About this book
Intimacy is a complex and heterogeneous concept that has generated a variety of definitions, theories, and philosophies over the years. Al though there is much disagreement about the essential meaning of the term, there seems to be a consensus that intimacy, whatever it may be, is of central importance in human relationships, and specifically, in the theory and practice of psychotherapy. One approach to intimacy focuses on an intrapsychic conception. Intimacy occurs when an individual achieves full self-knowledge, and is fully in touch with his or her feelings and wishes. From this viewpoint, an intimate act occurs when a person is willing to share these feelings and wishes with another, so that self-disclosure becomes an important index of intimacy. This definition also implies that intimacy need not be reciprocal, so that a therapeutic relationship can achieve a good deal of intimacy without the therapist engaging in self-disclosure. An alternate approach to intimacy stresses the interpersonal nature of the concept. Intimacy is seen as the product of an interaction, and can only occur between people. Each one is able to touch something meaningful in the other, whether at a conscious, behavioral level or an unconscious and inferential level. Therapists seeking intimacy in these terms would probably be a good deal more active, and consider it more important to reveal something of the substance of their own persons, if not the facts of their lives.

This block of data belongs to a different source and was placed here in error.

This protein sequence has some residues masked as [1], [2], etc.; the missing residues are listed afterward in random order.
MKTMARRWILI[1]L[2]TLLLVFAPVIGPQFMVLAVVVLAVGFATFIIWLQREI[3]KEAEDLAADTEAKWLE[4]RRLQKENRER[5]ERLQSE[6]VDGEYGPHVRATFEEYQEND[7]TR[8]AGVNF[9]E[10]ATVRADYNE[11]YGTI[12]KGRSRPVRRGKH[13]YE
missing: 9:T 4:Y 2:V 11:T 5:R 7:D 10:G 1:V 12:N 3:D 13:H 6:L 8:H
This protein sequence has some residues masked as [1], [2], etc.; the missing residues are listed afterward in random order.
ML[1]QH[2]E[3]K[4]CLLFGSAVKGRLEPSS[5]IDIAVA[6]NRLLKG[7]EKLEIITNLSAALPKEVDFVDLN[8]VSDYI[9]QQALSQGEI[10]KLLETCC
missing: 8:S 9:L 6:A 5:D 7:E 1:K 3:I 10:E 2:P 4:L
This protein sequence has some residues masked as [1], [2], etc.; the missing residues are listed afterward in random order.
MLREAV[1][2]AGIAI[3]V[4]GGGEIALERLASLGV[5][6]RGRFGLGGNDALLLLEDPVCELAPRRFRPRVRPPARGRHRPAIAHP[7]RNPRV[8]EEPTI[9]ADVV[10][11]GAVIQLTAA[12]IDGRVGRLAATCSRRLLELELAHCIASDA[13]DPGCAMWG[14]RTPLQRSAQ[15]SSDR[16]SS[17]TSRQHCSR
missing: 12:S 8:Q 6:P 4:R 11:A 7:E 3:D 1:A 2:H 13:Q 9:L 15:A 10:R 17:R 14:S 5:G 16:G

Therapeut assessment interaction play therapy psychoanalysis psychotherapy social learning stress